The company told the Wall Street Journal that the CEO search had
been in progress since the spring, insinuating that the
fallout from the article, published by The Verge, did not play a
role in Korey’s resignation.
But multiple sources tell Recode that while new CEO Stuart
Haselden had indeed planned to join Away before The Verge piece
was published, he was not meant to immediately helm the CEO role;
instead, he would join the company as Away’s chief operating
officer, or COO, reporting to Korey, and would later move into the
top spot if all went according to plan.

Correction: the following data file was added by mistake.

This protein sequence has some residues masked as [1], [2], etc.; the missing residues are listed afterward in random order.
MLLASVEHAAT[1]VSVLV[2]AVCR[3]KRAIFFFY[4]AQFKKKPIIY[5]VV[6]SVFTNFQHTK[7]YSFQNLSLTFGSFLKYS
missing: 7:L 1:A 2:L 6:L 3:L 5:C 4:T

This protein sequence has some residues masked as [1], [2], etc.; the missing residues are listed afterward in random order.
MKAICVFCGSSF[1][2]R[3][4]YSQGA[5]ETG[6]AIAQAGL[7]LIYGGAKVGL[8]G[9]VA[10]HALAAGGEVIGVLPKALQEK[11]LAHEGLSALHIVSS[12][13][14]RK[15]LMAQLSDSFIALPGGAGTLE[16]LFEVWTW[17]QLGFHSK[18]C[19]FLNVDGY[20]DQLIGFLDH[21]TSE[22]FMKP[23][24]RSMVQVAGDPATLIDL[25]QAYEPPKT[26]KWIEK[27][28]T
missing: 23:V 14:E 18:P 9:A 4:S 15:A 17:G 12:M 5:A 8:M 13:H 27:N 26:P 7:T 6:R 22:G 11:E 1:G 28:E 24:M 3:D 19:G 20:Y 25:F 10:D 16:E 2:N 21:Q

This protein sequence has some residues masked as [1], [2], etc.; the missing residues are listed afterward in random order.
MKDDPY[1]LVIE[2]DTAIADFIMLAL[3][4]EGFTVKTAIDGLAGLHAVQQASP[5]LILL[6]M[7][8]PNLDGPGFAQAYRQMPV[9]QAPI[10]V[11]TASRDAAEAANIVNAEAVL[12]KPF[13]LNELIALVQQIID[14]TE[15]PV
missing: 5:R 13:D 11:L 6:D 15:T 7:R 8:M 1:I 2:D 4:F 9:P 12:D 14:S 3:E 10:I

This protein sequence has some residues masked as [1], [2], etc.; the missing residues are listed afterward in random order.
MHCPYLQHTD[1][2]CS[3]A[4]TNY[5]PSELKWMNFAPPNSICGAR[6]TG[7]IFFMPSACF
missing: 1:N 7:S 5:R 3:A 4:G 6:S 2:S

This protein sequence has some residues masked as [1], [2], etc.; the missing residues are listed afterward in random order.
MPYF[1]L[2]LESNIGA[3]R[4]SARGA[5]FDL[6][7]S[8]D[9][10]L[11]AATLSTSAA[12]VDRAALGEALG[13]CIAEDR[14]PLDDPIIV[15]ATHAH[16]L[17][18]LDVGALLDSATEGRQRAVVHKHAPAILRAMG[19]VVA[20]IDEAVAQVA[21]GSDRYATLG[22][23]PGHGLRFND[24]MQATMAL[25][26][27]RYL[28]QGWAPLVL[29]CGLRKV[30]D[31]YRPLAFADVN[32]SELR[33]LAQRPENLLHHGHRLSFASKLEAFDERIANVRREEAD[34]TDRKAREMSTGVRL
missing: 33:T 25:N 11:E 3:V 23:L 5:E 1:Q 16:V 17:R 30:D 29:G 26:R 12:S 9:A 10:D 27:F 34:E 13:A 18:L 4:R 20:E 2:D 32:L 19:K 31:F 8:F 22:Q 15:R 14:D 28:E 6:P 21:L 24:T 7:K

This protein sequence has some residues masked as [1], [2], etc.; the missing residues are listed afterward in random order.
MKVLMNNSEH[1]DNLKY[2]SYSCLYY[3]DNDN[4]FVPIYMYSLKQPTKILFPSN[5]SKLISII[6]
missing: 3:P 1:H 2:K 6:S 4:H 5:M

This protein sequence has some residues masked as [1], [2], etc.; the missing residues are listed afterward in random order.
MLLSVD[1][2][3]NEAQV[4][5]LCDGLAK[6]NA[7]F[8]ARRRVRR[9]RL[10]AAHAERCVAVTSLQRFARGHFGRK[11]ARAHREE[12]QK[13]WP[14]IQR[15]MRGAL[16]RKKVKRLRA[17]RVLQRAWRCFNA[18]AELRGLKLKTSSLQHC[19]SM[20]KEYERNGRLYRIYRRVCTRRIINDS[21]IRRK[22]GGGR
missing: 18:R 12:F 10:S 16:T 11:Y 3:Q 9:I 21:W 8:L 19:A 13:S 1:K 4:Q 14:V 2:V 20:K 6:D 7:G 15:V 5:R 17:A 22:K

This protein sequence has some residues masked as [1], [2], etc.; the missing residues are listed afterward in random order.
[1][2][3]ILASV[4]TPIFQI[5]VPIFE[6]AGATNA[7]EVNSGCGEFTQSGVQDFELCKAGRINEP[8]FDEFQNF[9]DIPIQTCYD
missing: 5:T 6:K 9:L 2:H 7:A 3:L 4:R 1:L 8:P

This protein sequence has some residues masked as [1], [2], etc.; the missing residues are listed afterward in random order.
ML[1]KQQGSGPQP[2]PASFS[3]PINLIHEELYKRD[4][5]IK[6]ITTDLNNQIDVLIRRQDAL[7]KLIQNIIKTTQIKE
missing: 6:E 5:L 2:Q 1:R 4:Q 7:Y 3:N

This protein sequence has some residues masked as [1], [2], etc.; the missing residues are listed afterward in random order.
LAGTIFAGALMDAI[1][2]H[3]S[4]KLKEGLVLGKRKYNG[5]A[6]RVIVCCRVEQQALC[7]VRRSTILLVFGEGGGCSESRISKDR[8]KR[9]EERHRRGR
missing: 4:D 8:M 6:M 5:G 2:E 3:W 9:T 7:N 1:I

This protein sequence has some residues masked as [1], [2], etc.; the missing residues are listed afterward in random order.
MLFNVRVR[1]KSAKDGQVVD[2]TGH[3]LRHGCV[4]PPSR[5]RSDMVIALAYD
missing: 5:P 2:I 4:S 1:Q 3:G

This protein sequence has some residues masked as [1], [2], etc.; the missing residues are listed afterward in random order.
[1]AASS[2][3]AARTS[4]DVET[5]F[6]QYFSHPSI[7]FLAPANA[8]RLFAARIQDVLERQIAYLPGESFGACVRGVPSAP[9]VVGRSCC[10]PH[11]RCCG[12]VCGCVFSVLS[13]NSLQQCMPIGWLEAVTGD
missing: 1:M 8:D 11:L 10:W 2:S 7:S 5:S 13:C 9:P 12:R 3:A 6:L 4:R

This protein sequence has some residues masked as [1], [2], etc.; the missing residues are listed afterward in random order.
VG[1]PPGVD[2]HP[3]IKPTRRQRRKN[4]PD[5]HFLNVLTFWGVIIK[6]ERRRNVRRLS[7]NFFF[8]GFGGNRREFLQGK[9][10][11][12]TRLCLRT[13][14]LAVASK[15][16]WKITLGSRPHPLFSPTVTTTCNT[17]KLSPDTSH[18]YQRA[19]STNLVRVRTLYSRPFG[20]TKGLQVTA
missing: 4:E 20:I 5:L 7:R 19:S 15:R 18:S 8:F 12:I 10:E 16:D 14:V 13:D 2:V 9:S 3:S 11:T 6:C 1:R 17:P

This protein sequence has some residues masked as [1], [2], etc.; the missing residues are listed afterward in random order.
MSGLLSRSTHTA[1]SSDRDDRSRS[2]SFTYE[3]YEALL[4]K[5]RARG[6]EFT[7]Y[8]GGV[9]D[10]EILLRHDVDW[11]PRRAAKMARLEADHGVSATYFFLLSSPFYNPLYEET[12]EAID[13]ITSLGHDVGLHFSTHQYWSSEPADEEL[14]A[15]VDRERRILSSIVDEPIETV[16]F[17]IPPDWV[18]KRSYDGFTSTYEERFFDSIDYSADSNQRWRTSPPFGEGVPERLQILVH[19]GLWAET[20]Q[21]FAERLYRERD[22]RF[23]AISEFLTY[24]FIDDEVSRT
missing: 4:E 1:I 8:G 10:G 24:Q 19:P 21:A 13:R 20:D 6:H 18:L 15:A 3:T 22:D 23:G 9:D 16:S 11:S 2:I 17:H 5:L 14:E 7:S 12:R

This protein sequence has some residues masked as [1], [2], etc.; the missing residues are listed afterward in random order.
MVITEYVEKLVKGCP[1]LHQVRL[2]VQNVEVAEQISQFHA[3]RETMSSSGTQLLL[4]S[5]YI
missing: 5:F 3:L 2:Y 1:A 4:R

Under that original plan, Haselden would eventually replace Korey
as CEO — perhaps as early as mid-2020 — after he got to know the
business better. It was also meant to allow Korey time to get
comfortable with the transition, according to a person familiar
with the plan. (Haselden was already COO of Lululemon, a public
company worth $29 billion, and wouldn’t have taken the COO role at
a much smaller company without the understanding that he would
eventually hold the top spot.)
But after the workplace culture story erupted late last week, some
of Away’s investors pushed to rip the band aid off and accelerate
the CEO swap.
Almost like they were ready to pounce.
(I happen to know a bunch of outlets were digging into this drama — kudos to Del Rey for getting the scoop.)